Ask anyone who knows me and they will tell you that I don’t make purchasing decisions lightly. I research and price check and monitor reviews, sales, and then I research and mull it over some more.
When we finally decided to purchase some property I immediately began searching the internet for good areas to suit our needs, with enough amenities that we could comfortably live off grid. We consulted our book “Back to Basics“, which has lots of good information about placement, landscape and land features.
- Does the property have water, or the ability to get water? This could mean digging a well, having a natural spring, or year round water sources such as a river going through the property.
- Is there an existing woodlot? There are many definitions of woodlot, but for our purposes a woodlot is a 10 acre stand of trees (preferably hardwood) that can sustain the household in fuel for cooking and heating.
- Gently sloping land is preferred for water catchment, swale development, etc.
- Enough land for a garden capable of sustaining the household and creating enough harvest to sustain the household through winter.
- Pasture for livestock.
Budget was also of great concern to us as we couldn’t afford a new mortgage on an expensive piece of land. This pretty much ruled out anything worth while in California (where we currently live). Since we wouldn’t be moving to our new property right away, we needed something we could drive to in a weekend to work on the property and get it ready for us when we could move. Looking at all the surrounding states with their various land prices and the usability, and livability of the choices we had, we narrowed down our search.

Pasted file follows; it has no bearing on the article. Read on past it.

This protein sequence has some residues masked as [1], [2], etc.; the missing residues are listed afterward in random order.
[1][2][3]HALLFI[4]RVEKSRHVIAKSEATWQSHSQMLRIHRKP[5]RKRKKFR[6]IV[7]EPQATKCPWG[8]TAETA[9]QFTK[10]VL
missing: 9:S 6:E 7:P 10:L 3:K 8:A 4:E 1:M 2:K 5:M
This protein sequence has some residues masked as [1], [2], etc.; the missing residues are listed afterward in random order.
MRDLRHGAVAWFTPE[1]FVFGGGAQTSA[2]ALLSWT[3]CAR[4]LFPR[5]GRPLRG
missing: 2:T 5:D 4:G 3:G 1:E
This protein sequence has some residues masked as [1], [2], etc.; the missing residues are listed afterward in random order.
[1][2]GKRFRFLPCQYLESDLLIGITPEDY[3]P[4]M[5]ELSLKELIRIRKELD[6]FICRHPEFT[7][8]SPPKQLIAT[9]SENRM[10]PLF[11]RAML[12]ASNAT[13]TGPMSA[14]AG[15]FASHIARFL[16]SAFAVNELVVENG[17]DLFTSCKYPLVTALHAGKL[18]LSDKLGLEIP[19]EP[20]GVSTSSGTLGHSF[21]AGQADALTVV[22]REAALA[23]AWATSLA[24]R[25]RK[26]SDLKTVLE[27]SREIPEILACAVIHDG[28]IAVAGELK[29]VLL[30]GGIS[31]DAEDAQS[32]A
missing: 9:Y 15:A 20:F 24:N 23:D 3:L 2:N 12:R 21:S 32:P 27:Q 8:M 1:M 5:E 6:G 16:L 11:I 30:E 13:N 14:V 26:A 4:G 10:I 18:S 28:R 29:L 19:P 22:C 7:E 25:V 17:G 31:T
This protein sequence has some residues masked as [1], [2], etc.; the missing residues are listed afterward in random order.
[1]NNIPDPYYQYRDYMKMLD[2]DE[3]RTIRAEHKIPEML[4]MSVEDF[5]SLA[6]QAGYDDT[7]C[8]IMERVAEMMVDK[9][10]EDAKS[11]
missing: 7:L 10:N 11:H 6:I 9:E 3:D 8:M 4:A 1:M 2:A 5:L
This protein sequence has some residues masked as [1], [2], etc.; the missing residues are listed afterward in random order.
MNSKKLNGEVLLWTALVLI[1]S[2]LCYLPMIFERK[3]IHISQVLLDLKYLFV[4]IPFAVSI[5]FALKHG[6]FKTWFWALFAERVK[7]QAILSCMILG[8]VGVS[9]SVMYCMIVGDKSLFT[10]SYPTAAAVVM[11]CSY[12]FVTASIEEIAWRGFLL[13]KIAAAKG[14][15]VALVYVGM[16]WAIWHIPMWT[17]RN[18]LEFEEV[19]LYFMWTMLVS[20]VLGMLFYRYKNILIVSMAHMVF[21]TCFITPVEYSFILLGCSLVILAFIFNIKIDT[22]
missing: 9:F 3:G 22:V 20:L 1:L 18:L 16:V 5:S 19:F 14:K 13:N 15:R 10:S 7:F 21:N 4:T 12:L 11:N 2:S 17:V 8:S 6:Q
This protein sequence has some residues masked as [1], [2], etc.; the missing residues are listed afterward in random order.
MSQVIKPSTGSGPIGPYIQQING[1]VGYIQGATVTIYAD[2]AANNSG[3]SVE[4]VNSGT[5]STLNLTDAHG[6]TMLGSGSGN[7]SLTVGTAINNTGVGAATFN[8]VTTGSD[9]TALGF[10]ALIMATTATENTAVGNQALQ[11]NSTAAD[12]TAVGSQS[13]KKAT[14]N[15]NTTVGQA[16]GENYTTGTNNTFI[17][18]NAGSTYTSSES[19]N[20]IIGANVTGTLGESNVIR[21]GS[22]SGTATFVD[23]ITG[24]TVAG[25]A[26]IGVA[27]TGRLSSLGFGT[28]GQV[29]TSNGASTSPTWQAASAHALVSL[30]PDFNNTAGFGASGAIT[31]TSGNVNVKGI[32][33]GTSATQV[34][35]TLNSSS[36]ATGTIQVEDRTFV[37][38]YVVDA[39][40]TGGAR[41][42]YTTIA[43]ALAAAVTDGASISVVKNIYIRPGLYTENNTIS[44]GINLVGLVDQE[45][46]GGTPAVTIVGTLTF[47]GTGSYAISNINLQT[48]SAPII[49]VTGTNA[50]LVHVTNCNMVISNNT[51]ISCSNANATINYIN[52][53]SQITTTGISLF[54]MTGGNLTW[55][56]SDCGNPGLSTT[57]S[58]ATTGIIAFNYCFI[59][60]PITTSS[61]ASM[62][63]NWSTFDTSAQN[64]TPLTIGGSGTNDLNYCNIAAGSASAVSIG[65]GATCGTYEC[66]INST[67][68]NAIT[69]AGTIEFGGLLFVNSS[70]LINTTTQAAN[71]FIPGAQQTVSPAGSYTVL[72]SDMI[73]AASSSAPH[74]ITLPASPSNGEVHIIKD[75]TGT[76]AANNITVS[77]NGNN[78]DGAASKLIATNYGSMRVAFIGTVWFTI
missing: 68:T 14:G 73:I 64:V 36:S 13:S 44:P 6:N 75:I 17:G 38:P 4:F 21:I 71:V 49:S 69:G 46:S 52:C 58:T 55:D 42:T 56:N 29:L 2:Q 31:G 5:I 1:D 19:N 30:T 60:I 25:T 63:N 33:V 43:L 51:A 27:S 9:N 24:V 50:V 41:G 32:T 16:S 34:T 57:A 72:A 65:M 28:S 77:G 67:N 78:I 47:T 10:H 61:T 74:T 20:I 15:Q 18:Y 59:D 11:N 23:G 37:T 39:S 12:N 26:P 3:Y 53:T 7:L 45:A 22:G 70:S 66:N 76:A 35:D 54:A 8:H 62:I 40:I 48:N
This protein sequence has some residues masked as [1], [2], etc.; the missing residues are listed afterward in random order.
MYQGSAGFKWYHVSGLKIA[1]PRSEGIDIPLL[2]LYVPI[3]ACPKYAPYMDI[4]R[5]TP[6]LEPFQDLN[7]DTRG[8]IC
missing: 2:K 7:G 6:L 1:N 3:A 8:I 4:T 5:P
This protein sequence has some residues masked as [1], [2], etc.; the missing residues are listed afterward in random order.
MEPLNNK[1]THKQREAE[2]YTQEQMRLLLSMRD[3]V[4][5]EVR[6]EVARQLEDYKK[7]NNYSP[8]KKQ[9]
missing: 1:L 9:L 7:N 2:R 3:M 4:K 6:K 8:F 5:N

The area we chose has several things going for it.
- It is remote enough as to hopefully avoid urban sprawl for several decades or more.
- It is able to support a well and permits for a well are allowed.
- It has plenty of room for a suitable (10 acre) tree lot.
- Plenty of space for a fruit and nut orchard.
- Nice land for a garden that retains moisture throughout the summer.
- Space for goats and chickens and a stock pond.
- Plenty of room for our chosen structures and other possible outbuildings.
- Most important, we could afford it!
Still, putting down your retirement money on a piece of property that you are hoping to turn into a viable working homestead to support you and your family during your retirement or during tough times is a bit unnerving. I keep reminding myself that my money is better invested in land than sitting in a bank making less than 1 penny each month in “interest”. With the work we are currently doing at home to prepare our minds and spirits for this transition, I am excited for this new chapter in our lives to begin. Waiting 6 years is going to be HARD.